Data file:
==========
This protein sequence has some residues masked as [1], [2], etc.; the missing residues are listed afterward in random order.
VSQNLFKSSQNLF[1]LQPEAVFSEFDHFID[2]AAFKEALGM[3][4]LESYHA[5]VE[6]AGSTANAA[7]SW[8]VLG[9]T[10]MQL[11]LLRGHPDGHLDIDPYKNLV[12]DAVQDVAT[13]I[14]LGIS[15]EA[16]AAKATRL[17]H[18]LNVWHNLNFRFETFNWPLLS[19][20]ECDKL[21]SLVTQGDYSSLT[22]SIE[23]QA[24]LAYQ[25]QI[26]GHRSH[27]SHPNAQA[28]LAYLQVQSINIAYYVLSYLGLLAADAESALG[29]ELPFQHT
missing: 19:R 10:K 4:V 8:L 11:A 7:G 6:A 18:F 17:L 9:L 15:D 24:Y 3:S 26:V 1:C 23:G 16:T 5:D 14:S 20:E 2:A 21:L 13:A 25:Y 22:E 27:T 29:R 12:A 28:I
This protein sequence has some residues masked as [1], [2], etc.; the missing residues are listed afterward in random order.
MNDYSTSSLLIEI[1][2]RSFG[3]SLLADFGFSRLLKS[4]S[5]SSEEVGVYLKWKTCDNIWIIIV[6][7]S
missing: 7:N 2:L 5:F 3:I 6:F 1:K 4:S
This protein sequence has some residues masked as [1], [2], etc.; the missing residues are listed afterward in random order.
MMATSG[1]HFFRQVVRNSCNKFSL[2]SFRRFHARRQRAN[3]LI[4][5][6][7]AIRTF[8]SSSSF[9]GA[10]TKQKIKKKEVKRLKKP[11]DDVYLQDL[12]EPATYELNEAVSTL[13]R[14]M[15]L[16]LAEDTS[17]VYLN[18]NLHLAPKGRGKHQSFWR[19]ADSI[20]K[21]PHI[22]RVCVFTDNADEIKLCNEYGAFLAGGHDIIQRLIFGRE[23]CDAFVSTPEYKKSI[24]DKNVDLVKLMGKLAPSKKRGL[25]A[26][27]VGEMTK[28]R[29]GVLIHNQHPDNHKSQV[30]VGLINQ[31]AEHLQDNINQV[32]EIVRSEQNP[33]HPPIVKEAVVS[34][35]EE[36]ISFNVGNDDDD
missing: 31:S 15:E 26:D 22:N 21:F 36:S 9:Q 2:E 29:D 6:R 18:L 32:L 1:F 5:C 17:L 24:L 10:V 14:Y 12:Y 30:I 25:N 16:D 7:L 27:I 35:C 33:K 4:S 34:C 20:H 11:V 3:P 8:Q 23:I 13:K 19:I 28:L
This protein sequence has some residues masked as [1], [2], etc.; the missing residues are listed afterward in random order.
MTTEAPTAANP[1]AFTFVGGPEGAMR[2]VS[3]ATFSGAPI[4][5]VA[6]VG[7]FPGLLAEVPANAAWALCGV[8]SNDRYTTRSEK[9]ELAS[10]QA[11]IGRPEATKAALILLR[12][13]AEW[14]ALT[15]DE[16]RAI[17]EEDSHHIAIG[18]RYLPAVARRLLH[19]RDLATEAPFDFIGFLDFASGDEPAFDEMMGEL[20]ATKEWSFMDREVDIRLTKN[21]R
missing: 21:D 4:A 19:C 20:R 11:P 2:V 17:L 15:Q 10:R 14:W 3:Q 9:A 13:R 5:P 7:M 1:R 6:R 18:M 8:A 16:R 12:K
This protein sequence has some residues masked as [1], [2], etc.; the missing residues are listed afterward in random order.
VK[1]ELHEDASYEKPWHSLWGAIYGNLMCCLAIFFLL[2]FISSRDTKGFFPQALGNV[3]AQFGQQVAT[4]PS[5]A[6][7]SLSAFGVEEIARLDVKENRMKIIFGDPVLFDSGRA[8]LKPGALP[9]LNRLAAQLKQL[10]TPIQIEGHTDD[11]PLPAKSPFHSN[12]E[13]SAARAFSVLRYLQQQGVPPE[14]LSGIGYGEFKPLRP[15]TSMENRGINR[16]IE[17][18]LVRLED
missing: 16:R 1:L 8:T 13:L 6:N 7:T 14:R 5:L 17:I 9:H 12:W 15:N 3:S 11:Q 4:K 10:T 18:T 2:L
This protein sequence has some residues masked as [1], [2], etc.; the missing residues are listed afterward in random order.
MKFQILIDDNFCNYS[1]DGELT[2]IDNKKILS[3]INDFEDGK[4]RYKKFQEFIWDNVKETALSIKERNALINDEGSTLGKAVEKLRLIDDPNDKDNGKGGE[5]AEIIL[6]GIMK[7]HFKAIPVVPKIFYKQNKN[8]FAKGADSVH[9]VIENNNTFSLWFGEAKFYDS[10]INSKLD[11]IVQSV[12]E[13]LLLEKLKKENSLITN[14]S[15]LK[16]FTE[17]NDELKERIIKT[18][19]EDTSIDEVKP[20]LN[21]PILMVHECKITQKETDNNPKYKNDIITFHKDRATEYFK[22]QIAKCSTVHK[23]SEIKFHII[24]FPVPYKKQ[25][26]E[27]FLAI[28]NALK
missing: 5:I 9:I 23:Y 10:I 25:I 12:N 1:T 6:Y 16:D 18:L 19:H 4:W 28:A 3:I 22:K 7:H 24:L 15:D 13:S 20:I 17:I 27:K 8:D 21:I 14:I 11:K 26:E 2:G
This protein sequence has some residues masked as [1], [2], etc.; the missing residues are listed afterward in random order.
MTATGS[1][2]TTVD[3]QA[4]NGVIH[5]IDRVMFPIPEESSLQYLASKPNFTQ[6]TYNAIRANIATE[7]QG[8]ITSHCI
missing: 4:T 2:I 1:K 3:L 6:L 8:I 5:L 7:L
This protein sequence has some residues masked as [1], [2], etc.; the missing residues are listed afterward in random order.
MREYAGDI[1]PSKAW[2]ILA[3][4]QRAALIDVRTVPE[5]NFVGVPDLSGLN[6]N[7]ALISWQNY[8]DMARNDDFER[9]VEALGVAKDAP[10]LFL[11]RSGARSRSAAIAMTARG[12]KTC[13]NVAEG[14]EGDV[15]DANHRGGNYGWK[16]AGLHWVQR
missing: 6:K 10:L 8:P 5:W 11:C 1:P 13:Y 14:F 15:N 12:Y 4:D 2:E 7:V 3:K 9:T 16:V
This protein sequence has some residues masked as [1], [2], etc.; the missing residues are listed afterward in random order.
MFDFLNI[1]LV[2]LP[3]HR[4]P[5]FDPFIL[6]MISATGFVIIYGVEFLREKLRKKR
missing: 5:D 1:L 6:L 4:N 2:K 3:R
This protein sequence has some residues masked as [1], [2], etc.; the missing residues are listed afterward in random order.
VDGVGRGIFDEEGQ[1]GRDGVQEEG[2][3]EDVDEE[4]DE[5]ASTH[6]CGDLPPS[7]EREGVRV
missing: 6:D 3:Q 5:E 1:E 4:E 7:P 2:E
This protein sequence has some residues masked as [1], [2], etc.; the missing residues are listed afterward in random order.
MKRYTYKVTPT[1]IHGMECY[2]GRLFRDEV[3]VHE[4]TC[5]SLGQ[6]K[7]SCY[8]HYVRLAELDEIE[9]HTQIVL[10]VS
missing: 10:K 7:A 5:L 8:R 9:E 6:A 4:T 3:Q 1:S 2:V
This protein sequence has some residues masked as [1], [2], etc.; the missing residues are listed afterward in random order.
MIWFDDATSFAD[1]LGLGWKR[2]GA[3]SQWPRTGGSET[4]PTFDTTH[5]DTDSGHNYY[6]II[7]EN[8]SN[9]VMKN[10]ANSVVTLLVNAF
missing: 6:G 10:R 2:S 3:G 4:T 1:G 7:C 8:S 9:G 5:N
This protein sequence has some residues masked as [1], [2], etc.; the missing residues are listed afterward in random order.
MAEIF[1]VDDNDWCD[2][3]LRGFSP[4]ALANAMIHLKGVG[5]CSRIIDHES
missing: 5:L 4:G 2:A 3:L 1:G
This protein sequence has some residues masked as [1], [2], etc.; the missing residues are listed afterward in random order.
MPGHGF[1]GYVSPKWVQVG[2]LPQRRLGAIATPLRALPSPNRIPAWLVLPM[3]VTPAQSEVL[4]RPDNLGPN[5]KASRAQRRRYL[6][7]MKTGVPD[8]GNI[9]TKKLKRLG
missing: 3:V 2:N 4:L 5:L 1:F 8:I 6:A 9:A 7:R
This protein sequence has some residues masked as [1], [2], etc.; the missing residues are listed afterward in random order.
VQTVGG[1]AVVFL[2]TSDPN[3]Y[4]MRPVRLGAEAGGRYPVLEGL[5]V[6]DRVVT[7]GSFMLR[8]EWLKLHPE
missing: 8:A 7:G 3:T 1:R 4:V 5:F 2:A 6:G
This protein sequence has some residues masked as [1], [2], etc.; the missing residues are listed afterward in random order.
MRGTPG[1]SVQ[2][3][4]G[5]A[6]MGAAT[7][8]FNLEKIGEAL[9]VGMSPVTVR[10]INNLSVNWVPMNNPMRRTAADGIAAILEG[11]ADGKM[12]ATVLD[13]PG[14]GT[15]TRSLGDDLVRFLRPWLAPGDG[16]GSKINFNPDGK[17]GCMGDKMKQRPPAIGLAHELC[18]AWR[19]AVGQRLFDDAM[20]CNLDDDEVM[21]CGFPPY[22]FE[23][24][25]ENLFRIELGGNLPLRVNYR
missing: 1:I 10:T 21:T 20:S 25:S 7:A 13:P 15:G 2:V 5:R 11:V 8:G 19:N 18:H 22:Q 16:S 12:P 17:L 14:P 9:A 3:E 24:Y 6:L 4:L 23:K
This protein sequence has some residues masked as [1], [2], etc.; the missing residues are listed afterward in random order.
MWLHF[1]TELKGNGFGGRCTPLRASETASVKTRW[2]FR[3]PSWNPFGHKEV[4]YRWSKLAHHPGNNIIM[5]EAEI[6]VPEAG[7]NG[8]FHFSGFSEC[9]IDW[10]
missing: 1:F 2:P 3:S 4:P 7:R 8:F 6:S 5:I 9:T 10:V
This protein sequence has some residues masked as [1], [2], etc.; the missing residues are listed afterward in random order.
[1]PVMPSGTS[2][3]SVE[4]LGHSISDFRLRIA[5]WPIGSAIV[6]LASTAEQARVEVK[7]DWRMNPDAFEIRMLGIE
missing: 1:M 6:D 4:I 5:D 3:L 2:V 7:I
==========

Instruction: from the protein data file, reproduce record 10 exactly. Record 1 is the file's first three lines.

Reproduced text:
This protein sequence has some residues masked as [1], [2], etc.; the missing residues are listed afterward in random order.
VDGVGRGIFDEEGQ[1]GRDGVQEEG[2][3]EDVDEE[4]DE[5]ASTH[6]CGDLPPS[7]EREGVRV
missing: 6:D 3:Q 5:E 1:E 4:E 7:P 2:E